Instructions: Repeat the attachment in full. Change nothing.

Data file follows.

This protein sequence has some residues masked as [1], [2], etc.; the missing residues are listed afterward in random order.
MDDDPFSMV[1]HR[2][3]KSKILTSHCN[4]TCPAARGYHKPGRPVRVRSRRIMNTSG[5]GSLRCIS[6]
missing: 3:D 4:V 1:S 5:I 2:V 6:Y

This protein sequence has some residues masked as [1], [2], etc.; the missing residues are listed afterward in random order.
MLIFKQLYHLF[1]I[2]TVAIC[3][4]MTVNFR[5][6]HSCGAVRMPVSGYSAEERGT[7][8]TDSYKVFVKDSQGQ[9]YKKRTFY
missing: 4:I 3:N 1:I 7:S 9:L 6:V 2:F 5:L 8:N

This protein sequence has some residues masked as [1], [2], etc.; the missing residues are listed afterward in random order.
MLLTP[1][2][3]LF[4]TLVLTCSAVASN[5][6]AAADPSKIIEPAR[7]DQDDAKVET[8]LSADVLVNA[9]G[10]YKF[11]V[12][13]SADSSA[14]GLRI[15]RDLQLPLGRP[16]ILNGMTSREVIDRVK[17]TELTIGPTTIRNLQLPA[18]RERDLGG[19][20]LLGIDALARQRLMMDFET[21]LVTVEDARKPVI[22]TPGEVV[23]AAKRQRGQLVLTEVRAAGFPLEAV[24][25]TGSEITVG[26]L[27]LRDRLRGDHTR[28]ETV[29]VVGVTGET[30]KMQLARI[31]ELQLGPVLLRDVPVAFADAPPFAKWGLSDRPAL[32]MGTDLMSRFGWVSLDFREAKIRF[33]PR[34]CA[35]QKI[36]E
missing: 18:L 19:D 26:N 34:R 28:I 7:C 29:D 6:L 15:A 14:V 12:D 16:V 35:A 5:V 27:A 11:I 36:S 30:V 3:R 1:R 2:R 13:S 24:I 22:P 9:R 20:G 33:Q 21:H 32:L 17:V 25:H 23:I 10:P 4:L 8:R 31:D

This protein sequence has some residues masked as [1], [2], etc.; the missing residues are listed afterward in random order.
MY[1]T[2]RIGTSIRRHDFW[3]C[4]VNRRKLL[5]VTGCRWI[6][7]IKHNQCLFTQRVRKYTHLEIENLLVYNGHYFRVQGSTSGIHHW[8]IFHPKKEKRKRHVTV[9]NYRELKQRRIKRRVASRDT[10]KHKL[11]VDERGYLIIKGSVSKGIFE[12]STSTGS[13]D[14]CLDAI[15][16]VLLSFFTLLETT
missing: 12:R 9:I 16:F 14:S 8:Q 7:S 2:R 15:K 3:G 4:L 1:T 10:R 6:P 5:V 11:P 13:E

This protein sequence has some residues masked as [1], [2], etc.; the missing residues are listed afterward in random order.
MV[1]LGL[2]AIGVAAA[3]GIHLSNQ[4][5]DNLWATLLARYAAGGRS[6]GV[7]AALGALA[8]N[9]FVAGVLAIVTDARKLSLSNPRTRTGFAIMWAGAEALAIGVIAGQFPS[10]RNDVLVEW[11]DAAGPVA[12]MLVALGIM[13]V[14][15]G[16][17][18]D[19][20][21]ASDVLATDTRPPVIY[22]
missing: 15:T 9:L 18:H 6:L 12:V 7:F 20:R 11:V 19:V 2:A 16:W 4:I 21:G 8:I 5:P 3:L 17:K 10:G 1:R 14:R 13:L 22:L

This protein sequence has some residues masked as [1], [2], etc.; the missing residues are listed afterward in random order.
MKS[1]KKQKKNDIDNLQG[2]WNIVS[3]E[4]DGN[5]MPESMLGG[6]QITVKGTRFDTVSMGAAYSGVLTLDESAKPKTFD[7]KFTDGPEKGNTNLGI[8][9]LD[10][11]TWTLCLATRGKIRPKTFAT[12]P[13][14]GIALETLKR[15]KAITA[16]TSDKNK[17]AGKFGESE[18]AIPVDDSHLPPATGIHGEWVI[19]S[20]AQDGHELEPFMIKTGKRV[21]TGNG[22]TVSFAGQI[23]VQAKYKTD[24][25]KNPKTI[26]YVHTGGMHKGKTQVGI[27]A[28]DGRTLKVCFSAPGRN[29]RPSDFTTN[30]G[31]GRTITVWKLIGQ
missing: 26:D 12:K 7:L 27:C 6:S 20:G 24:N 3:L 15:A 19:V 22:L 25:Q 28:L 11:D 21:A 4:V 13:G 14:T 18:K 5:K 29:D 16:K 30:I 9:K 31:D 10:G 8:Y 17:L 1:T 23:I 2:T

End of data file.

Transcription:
This protein sequence has some residues masked as [1], [2], etc.; the missing residues are listed afterward in random order.
MDDDPFSMV[1]HR[2][3]KSKILTSHCN[4]TCPAARGYHKPGRPVRVRSRRIMNTSG[5]GSLRCIS[6]
missing: 3:D 4:V 1:S 5:I 2:V 6:Y

This protein sequence has some residues masked as [1], [2], etc.; the missing residues are listed afterward in random order.
MLIFKQLYHLF[1]I[2]TVAIC[3][4]MTVNFR[5][6]HSCGAVRMPVSGYSAEERGT[7][8]TDSYKVFVKDSQGQ[9]YKKRTFY
missing: 4:I 3:N 1:I 7:S 9:L 6:V 2:F 5:L 8:N

This protein sequence has some residues masked as [1], [2], etc.; the missing residues are listed afterward in random order.
MLLTP[1][2][3]LF[4]TLVLTCSAVASN[5][6]AAADPSKIIEPAR[7]DQDDAKVET[8]LSADVLVNA[9]G[10]YKF[11]V[12][13]SADSSA[14]GLRI[15]RDLQLPLGRP[16]ILNGMTSREVIDRVK[17]TELTIGPTTIRNLQLPA[18]RERDLGG[19][20]LLGIDALARQRLMMDFET[21]LVTVEDARKPVI[22]TPGEVV[23]AAKRQRGQLVLTEVRAAGFPLEAV[24][25]TGSEITVG[26]L[27]LRDRLRGDHTR[28]ETV[29]VVGVTGET[30]KMQLARI[31]ELQLGPVLLRDVPVAFADAPPFAKWGLSDRPAL[32]MGTDLMSRFGWVSLDFREAKIRF[33]PR[34]CA[35]QKI[36]E
missing: 18:L 19:D 26:N 34:R 28:I 7:C 29:D 6:L 15:A 14:V 12:D 16:V 35:A 5:V 27:A 11:I 36:S 30:V 3:R 1:R 2:R 13:S 24:I 22:P 9:R 20:G 33:Q 21:H 32:L 17:V 25:H 23:I 10:P 4:L 8:R 31:D

This protein sequence has some residues masked as [1], [2], etc.; the missing residues are listed afterward in random order.
MY[1]T[2]RIGTSIRRHDFW[3]C[4]VNRRKLL[5]VTGCRWI[6][7]IKHNQCLFTQRVRKYTHLEIENLLVYNGHYFRVQGSTSGIHHW[8]IFHPKKEKRKRHVTV[9]NYRELKQRRIKRRVASRDT[10]KHKL[11]VDERGYLIIKGSVSKGIFE[12]STSTGS[13]D[14]CLDAI[15][16]VLLSFFTLLETT
missing: 12:R 9:I 16:F 14:S 8:Q 7:S 2:R 15:K 3:G 4:L 1:T 10:R 6:P 5:V 11:P 13:E

This protein sequence has some residues masked as [1], [2], etc.; the missing residues are listed afterward in random order.
MV[1]LGL[2]AIGVAAA[3]GIHLSNQ[4][5]DNLWATLLARYAAGGRS[6]GV[7]AALGALA[8]N[9]FVAGVLAIVTDARKLSLSNPRTRTGFAIMWAGAEALAIGVIAGQFPS[10]RNDVLVEW[11]DAAGPVA[12]MLVALGIM[13]V[14][15]G[16][17][18]D[19][20][21]ASDVLATDTRPPVIY[22]
missing: 15:T 9:L 18:H 6:L 12:V 7:F 20:R 11:V 19:V 2:A 16:W 4:I 21:G 8:I 5:P 3:L 17:K 10:G 1:R 14:R 13:L 22:L

This protein sequence has some residues masked as [1], [2], etc.; the missing residues are listed afterward in random order.
MKS[1]KKQKKNDIDNLQG[2]WNIVS[3]E[4]DGN[5]MPESMLGG[6]QITVKGTRFDTVSMGAAYSGVLTLDESAKPKTFD[7]KFTDGPEKGNTNLGI[8][9]LD[10][11]TWTLCLATRGKIRPKTFAT[12]P[13][14]GIALETLKR[15]KAITA[16]TSDKNK[17]AGKFGESE[18]AIPVDDSHLPPATGIHGEWVI[19]S[20]AQDGHELEPFMIKTGKRV[21]TGNG[22]TVSFAGQI[23]VQAKYKTD[24][25]KNPKTI[26]YVHTGGMHKGKTQVGI[27]A[28]DGRTLKVCFSAPGRN[29]RPSDFTTN[30]G[31]GRTITVWKLIGQ
missing: 26:D 12:K 7:L 27:C 6:S 20:G 24:N 3:L 15:A 19:V 22:L 25:Q 28:L 11:D 21:A 4:V 13:G 14:T 18:K 5:K 29:D 16:K 30:I 9:K 31:D 10:G 8:Y 17:L 1:T 23:I 2:T